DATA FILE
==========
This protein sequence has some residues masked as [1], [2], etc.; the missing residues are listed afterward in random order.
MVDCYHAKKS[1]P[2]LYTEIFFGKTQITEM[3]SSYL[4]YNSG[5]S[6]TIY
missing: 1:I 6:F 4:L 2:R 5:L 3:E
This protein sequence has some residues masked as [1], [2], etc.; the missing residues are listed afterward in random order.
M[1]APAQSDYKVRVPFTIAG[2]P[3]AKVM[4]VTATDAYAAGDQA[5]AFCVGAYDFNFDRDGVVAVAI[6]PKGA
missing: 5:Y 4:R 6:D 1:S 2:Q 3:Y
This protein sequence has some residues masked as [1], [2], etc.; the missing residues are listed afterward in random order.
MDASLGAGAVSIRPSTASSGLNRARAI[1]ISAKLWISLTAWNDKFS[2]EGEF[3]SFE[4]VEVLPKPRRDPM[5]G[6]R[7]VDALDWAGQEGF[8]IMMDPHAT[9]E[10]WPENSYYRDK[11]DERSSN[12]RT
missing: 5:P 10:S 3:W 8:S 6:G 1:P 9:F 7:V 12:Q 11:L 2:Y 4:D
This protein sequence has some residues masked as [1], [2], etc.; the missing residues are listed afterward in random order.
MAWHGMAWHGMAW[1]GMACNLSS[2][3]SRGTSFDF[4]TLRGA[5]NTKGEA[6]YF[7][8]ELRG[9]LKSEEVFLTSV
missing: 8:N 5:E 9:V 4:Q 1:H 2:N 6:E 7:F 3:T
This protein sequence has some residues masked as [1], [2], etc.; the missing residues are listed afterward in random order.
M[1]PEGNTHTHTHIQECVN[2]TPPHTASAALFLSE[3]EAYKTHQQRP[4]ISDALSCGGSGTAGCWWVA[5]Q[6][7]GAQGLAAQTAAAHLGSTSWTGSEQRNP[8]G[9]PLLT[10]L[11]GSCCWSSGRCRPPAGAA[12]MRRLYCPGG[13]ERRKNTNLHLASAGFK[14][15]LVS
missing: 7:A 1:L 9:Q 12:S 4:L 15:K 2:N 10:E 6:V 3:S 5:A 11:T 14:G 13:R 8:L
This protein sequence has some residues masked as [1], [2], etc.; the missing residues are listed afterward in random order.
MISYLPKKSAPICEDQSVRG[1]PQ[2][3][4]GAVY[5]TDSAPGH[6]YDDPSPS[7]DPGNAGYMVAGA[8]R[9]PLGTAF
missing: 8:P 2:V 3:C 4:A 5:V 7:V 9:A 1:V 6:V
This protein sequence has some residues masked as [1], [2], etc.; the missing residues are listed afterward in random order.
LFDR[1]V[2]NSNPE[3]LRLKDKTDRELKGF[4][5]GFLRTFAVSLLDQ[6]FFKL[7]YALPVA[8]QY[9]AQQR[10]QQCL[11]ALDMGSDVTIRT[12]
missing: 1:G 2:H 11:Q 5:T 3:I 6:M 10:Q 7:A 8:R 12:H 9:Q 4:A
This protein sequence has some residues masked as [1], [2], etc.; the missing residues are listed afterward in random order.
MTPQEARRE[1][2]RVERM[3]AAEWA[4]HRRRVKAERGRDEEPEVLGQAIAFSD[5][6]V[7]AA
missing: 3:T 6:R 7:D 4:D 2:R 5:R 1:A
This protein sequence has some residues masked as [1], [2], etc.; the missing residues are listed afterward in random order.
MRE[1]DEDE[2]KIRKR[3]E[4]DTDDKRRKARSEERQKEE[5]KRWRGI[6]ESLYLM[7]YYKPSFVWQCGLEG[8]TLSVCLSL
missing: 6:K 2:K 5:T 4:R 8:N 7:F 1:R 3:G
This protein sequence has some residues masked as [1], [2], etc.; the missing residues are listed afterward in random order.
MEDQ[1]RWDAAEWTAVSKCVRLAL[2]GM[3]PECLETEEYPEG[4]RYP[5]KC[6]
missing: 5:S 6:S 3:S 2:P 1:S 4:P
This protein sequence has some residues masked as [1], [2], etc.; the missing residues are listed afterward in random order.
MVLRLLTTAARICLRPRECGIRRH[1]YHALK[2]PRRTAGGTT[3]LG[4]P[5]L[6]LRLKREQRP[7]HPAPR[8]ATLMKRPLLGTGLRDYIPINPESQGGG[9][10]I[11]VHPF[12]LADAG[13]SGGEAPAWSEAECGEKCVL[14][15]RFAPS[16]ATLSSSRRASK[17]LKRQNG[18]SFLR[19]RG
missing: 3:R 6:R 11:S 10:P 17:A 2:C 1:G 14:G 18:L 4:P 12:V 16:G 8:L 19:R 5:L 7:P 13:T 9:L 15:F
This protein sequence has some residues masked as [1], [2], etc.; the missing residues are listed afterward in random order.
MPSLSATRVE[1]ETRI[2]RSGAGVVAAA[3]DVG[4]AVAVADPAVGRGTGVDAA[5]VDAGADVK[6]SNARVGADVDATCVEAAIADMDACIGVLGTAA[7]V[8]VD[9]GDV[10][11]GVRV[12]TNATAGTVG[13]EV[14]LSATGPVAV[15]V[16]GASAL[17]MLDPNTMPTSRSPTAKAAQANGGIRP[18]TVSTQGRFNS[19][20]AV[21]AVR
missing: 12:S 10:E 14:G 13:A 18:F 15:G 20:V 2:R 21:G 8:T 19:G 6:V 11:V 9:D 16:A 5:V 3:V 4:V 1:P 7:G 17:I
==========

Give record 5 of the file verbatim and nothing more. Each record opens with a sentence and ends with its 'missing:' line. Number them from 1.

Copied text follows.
This protein sequence has some residues masked as [1], [2], etc.; the missing residues are listed afterward in random order.
M[1]PEGNTHTHTHIQECVN[2]TPPHTASAALFLSE[3]EAYKTHQQRP[4]ISDALSCGGSGTAGCWWVA[5]Q[6][7]GAQGLAAQTAAAHLGSTSWTGSEQRNP[8]G[9]PLLT[10]L[11]GSCCWSSGRCRPPAGAA[12]MRRLYCPGG[13]ERRKNTNLHLASAGFK[14][15]LVS
missing: 7:A 1:L 9:Q 12:S 4:L 15:K 2:N 10:E 6:V 3:S 5:A 11:T 14:G 13:R 8:L